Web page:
Lifestyles of the rich and criminal

Reviewed by Linda C. Brinson

FAMILY JEWELS. By Stuart Woods. Penguin Audio. Read by Tony Roberts. 7 hours; 6 CDs. $35. Also available in hardback from G.P. Putnam’s Sons.

stoneStuart Woods cranks his Stone Barrington thrillers out pretty quickly. This one is, if I count correctly, No 37. Family Jewels, with some interesting plot twists and a fascinating historical object at its center, should please Woods’ fans.

For detective/thriller fans who somehow are not familiar with this best-selling empire: These books are pure escapism, in the midst of settings most of us can only dream about. Barrington, a former New York police detective, is now a lawyer who’s incredibly wealthy and incredibly well connected – emphasis on incredibly. He’s friends with many people in high places, including the president of the United States. In his private plane, he jets around the world, able to stay at his choice of his own posh houses and estates or those of his friends. Beautiful, accomplished women fall into bed with him at a moment’s notice, all in a civilized and sophisticated way, of course, with rarely a hint of complication. And although he’s now a lawyer rather than a cop, his travels and associations regularly take him into the midst of crime, intrigue and danger.

If you enjoy reading not just a mystery/thriller but also one that describes the rich and famous living lives that even they rarely experience, you will enjoy these books. If you want something a little closer to reality, or with more depth and character development, you need to look elsewhere.

For what they are, these books are entertaining. This one, as is often the case, works especially well as an audio book, an amusing distraction when, for example, traveling. The plot moves quickly, from the time a very wealthy woman, Carrie Fiske, shows up at his law office wanting protection from her ex-husband. Oh, and a new will might well in in order, too.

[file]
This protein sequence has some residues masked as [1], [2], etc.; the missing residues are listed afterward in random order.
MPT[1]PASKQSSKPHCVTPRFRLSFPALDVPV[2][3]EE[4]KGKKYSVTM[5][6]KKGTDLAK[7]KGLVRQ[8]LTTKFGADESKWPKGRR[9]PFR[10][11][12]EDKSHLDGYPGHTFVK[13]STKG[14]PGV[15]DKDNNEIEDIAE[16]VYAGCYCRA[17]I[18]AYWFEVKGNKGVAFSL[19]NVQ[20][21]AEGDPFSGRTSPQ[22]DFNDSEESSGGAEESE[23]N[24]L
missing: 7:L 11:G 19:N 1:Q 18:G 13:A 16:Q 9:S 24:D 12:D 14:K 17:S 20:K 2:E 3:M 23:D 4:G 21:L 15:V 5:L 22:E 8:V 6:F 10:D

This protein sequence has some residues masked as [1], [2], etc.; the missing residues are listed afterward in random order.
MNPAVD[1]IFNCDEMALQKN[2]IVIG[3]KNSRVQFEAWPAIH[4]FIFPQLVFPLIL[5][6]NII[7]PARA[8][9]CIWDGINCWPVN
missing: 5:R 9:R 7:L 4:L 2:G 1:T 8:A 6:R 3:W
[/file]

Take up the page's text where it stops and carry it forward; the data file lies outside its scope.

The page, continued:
Naturally, Stone must spend a weekend with Carrie at one of her mansions, all in the name of getting the job done, and there he stumbles upon a murder. That’s only the first murder in what becomes a complicated plot that’s not nearly as predictable as it first appears. As the action mounts, Stone uncovers interesting secrets as well as valuable treasures.

 

 

 

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1 Response to Lifestyles of the rich and criminal

  1. Sandy Pettyjohn says:

    You nailed it. I just finished this one and was relieved to see that Stuart Woods was back on track after “Scandalous Behavior”. Entering the world of Stone Barrington is just as you described and incredible fun to listen to. All is orderly and those connections you mentioned move the action along. Great escapism!

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